An in-seine experience

Seining demonstration

We at FISHBIO believe that good science goes hand in hand with public outreach and education. So when Turlock Irrigation District biologist Pat Maloney requested our aid in giving a seining demonstration for his Salmonids in the Classroom 4-H project, we jumped at the opportunity. We met with the small group at an area below La Grange Dam and conducted a mock seining survey.

Seining is a sampling method that allows us to collect general population data on species of interest in a given area without having to use conventional trapping methods. A seine net can vary in length and height, but is typically fixed to two poles on either side of the net. The net has small lead weights attached to the bottom edge to keep it against the river bottom, so fish cannot escape underneath. Foam floats attached to the top to keep the net from folding over. The technicians work together to walk downstream the length of the site, close the net, and process their catch (see Heave-Ho).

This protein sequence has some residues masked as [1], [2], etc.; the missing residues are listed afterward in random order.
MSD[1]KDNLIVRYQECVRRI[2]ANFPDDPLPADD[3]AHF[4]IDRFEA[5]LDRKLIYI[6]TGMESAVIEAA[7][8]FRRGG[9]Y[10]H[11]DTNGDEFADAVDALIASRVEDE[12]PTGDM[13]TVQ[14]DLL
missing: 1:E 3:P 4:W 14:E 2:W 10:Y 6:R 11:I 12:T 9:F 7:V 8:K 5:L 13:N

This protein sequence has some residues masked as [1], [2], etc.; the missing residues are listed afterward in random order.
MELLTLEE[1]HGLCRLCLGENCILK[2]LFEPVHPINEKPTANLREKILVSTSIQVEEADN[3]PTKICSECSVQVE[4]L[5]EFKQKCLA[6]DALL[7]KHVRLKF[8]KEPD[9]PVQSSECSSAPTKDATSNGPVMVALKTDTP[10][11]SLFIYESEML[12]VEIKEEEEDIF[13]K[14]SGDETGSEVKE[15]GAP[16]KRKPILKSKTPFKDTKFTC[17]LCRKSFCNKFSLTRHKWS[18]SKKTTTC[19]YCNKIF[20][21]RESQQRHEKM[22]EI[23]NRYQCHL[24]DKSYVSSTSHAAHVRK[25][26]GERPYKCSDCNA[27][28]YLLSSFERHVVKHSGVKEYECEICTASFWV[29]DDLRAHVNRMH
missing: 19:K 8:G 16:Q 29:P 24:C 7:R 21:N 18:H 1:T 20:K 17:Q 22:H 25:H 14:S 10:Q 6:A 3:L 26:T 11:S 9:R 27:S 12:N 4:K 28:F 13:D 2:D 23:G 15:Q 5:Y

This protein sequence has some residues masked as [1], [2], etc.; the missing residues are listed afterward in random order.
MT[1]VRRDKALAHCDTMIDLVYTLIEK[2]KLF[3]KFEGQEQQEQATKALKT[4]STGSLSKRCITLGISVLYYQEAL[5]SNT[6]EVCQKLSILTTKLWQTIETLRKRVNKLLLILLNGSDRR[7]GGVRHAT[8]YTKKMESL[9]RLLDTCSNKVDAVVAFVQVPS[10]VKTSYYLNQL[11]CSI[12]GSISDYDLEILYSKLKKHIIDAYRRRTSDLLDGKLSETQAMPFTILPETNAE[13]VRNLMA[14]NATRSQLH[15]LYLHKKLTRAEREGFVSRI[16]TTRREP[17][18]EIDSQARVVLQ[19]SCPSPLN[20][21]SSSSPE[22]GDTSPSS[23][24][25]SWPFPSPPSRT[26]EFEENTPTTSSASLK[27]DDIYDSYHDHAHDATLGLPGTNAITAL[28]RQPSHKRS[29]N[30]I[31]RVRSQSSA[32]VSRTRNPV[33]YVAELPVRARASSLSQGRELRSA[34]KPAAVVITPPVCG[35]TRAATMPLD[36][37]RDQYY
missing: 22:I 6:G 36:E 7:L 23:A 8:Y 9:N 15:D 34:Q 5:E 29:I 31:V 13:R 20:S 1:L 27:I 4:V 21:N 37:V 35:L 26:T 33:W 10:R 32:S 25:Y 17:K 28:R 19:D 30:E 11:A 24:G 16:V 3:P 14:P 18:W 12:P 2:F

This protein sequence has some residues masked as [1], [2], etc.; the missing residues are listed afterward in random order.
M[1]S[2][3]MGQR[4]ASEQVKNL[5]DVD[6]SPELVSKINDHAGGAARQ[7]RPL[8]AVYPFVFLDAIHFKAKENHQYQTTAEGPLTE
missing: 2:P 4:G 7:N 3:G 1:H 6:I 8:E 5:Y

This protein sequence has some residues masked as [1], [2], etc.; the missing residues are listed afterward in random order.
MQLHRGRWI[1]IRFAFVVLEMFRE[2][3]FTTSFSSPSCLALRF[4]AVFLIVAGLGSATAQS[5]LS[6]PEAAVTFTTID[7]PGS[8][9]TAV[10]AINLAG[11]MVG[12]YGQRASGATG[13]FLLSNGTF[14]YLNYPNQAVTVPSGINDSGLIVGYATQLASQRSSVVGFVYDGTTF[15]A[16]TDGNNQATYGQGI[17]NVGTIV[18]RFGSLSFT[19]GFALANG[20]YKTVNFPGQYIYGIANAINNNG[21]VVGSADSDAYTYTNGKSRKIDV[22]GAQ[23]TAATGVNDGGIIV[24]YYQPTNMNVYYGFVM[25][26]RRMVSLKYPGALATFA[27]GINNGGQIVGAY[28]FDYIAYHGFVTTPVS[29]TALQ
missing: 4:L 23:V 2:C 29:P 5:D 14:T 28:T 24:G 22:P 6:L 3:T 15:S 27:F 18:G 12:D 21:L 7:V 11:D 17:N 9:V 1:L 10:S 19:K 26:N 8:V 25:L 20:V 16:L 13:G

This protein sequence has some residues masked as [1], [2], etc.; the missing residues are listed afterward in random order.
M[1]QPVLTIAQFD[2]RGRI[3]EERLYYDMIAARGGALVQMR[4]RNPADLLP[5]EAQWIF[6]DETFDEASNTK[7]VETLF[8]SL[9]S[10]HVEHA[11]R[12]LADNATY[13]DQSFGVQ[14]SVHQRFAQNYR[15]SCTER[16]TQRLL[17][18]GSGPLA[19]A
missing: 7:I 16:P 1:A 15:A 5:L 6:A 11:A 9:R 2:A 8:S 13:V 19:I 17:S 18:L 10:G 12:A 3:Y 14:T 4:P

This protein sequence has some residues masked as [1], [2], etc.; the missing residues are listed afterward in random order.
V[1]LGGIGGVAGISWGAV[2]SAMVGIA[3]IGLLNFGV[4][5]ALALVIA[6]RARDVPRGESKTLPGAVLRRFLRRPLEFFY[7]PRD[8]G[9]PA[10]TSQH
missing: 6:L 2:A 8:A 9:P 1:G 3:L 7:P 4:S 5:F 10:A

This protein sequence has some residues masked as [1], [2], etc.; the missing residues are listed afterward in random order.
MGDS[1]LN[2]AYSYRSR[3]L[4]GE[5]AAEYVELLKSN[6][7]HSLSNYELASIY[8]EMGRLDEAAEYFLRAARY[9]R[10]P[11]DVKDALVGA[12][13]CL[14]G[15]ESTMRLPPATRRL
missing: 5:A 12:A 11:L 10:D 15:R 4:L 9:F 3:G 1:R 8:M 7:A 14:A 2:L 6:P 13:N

During the demonstration, the group was given a short presentation on the salmon lifecycle, as well as the type of habitat salmon prefer for spawning and rearing.  The group was also allowed the opportunity to process the catch, which involves measuring fish lengths and weights, and filling out their own datasheets. The group was also informed on how to classify salmonid life stages using morphological characteristics. To conclude the field trip, we had an open discussion on careers in fisheries and the importance of conducting field studies. Through events like this, we hope to encourage the next generation of fisheries biologists.

Seining demonstration